"O"

Any poluglots here notice how O seems to have a similar meaning throughout many languages, usually denoting respect/politeness or a similar filler role in sentences. For example,

in english:

O great leader please save us! (somewhat antiquated, if uttered today might be construed as sarcasm)

Russian:

О великий лидер спаси нас! (same sentence but in russuan - O has the same meaning)

Ukrainian:

О великий лідер будь-ласка врятуйте нас! (same sentence but in ukrainian - O has the same meaning)

Greek:

O megalos igetis mas esose! (here the O takes on the meaning of “the”. this sentence translates as “the great leader saved us”)

Japanese:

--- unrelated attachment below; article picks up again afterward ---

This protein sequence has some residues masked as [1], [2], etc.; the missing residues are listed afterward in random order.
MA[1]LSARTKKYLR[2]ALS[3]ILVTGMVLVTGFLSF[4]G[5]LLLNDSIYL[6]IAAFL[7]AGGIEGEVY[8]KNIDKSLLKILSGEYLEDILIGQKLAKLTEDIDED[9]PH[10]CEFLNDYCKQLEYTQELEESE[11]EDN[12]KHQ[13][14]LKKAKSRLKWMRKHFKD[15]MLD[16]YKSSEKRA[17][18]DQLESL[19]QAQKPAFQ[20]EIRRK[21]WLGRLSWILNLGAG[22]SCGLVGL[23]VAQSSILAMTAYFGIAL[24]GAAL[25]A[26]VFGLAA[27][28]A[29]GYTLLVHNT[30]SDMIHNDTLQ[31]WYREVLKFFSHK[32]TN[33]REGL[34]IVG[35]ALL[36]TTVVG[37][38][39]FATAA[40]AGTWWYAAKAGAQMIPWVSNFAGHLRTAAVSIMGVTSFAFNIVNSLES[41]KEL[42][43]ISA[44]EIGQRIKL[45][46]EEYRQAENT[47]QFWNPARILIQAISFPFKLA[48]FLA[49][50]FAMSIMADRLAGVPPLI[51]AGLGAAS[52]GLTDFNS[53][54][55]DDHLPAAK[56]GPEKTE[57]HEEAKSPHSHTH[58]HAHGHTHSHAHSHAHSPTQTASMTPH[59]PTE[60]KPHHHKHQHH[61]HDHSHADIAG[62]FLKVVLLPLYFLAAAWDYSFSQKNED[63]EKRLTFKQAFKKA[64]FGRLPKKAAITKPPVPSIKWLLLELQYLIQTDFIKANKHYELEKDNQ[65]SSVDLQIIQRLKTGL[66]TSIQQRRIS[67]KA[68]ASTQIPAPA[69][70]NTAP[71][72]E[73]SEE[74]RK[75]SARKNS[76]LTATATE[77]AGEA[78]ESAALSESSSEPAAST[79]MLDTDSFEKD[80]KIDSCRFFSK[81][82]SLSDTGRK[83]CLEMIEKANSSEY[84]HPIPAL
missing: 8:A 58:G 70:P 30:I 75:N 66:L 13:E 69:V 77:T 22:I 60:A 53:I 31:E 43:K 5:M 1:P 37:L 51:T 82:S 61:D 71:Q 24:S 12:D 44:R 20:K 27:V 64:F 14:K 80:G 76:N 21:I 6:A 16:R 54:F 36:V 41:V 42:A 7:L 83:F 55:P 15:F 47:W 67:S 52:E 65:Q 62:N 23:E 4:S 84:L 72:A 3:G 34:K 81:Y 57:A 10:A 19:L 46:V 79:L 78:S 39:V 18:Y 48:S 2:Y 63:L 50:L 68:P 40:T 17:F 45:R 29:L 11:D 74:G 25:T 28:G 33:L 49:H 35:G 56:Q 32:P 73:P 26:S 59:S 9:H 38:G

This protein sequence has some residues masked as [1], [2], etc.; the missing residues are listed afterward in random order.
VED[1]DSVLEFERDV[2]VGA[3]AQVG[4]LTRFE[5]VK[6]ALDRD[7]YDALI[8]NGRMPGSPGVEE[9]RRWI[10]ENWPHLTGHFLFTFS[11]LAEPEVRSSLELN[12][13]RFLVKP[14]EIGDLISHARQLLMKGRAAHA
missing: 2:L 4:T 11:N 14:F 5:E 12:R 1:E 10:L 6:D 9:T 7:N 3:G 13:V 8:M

(my knowledge of japanese is insufficient but there “O” is used extremely often to join words in sentences and signify politeness)


Please continue this thread and add examples in languages you know

Porno movie in any language -:wink:

Wouldn’t in English, it be “Oh”.
Because that’s really the expression one is making when saying “Oh great leader!”

Even though it might historically be used and spelled “O”.

still, “O!” and “Oh!” are pronounced the same (or 90% the same)

In German it’s:
Oh Herr, rette uns.
or:
O Herr, rette uns.

I found both versions searching with google. I’ve no idea why, but I would prefer the first version with “Oh!”

O, for the vocative! I blame Latin. At school in Germany we were taught that the vocative ‘o’ is without an h, as in “O, Herr!” or in some Christmas carols: “O, wie lacht …” (in the most famous of them all ; or as in “O, du fröhliche, O, du selige, gnadenbringende Weihnachtszeit!” The surprise, pleasure or pain ‘oh’, however is an o with an h. Oh, now I understand!